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Allergy and Immunology

Congenital Immune Deficiencies

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What are immune deficiencies?

These are a group of genetic diseases in which a child is born without a normal ability to fight infection. This condition is called an immune deficiency or severe combined immune deficiencies (SCID).

When present, SCID and other congenital severe immune deficiencies, like Wiskott Aldrich Syndrome, are life-threatening diseases because the child cannot effectively fight off common infections.

Children with severe immune deficiencies often need to be hospitalized and can die from common respiratory viruses like flu, RSV or adenovirus, other common viruses like chickenpox or opportunistic infections that only affect the severely immune-compromised (people with weak immune systems) like certain types of pneumonia.

What is severe combined immune deficiency (SCID)?

Because the human immune system is so complex, there are many possible genetic mutations that can result in severe congenital immune deficiency. The most severe is severe combined immune deficiency (SCID), where both the disease-fighting immune system T-cells and B-cells are absent or broken. Once discovered, a child with SCID is usually should be kept in protective isolation to prevent catching a possibly fatal viral infection.

At this time the only known effective and curative therapy is hematopoietic stem cell transplantation (HSCT) from a healthy donor.

It is important to know that severe congenital immune deficiencies are very different from acquired immune deficiencies such as HIV and AIDS, which cannot be cured by a standard allogeneic HSCT.

Finally, there is a family of diseases called the Histiocytic Disorders, which are life-threatening diseases that are due to an inherited immune defect.

What causes severe congenital immune deficiencies?

The word "congenital" means that children are born with a condition. All severe congenital immune deficiencies are caused by genetic mutations. The abnormal changes in the genetic code that result in severe congenital immune deficiencies are usually recessive or "weaker" genes. There are two main patterns of SCID inheritance autosomal X-linked recessive:

  • Autosomal Recessive: Each parent could carry a rare SCID gene, which is "hidden" because their normal gene provides the instruction code for normal. The chance of a parent donating the defective gene to their child is 50% for each egg or sperm. If a child inherits only one defective gene from parents, they are normal, but are a carrier and could pass the SCID to their children if the other parent also carried a SCID defect in the same gene. If the child inherits neither of the defective genes, they are normal and cannot pass the SCID to their children.
  • X-Linked Recessive: Only the mother carries a "hidden" SCID gene on her X chromosome and she is normal because of a normal gene on her other X chromosome (females have two X chromosomes, and males have one X and one Y chromosome). If she is the mother of a boy (XY) and he receives the X chromosome with the defective gene, he will have a SCID. If the boy receives the normal X from mom, he will not have SCID. If a mother donates her abnormal X with the SCID gene to a daughter, that daughter will be a carrier and could pass SCID on to her boys (50% chance). If the girl gets mom's normal X, she will be normal and cannot pass the SCID to her children.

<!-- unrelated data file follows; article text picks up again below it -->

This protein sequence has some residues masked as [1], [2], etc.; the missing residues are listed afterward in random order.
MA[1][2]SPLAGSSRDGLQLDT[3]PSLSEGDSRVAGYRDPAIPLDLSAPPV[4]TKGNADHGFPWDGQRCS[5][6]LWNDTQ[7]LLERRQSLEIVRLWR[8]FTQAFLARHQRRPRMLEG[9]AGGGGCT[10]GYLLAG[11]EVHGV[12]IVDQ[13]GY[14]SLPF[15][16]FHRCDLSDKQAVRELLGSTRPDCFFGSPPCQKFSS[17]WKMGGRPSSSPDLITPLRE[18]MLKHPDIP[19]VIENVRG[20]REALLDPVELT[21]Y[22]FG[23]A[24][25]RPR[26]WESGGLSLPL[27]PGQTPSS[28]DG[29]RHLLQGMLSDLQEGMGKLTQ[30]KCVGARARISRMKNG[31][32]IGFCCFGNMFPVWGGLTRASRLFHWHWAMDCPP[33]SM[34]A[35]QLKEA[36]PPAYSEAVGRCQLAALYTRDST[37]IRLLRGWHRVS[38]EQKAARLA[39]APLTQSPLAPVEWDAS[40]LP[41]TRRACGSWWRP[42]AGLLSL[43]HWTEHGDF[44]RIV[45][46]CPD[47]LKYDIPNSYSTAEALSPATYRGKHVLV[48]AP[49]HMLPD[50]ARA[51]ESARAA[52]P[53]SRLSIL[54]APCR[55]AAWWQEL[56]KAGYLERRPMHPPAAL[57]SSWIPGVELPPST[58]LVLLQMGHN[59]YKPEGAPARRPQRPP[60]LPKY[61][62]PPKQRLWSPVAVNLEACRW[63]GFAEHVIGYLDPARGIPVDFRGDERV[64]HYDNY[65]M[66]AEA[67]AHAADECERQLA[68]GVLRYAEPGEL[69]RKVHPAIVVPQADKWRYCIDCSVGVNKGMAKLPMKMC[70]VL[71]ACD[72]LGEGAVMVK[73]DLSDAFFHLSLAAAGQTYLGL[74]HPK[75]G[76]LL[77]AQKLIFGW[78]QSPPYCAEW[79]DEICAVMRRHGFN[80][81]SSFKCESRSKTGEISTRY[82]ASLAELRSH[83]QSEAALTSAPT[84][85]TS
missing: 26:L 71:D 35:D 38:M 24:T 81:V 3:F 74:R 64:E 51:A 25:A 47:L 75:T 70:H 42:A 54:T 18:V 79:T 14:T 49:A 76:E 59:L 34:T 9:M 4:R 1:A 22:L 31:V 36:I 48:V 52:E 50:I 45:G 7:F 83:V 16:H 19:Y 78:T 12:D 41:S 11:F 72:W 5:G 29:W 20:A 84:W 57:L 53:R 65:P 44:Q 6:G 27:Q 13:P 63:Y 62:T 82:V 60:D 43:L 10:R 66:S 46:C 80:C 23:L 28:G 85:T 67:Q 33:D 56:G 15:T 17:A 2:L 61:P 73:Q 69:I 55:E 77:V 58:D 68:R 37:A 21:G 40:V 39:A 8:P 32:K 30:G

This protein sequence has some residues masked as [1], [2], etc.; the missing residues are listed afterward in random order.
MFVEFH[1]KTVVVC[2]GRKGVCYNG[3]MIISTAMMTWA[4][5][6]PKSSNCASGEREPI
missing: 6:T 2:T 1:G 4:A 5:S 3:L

Who gets SCID, SCID variants or histiocytic disorders?

Fortunately, all combined severe congenital immune deficiencies are very rare diseases. Each form of SCID is therefore very rare.

In autosomal recessive SCID, both parents have a rare mutated gene, but this is usually not predictable based on family history. Sharing the same parents or grandparents is a known risk factor and, if culturally common, there may be a SCID history.

In X-linked recessive SCID, there is often a family history of increased early fetal loss or death in the first year of life in male children. However, if the defective gene is new in mom or there are not many other relatives, there may not be any history.

Currently, the genetic mutations causing SCIDs can be identified in about 75% of children with severe congenital immune deficiency. This is important because some children with SCIDs may have other medical conditions or increased susceptibility to cancer or problems with chemotherapy or radiation. Also there may be other medical issues to counsel them about that may not be corrected by stem cell transplants. Finally, knowing the exact genetic defect allows for appropriate genetic counseling and the possibility of diagnosis before birth.

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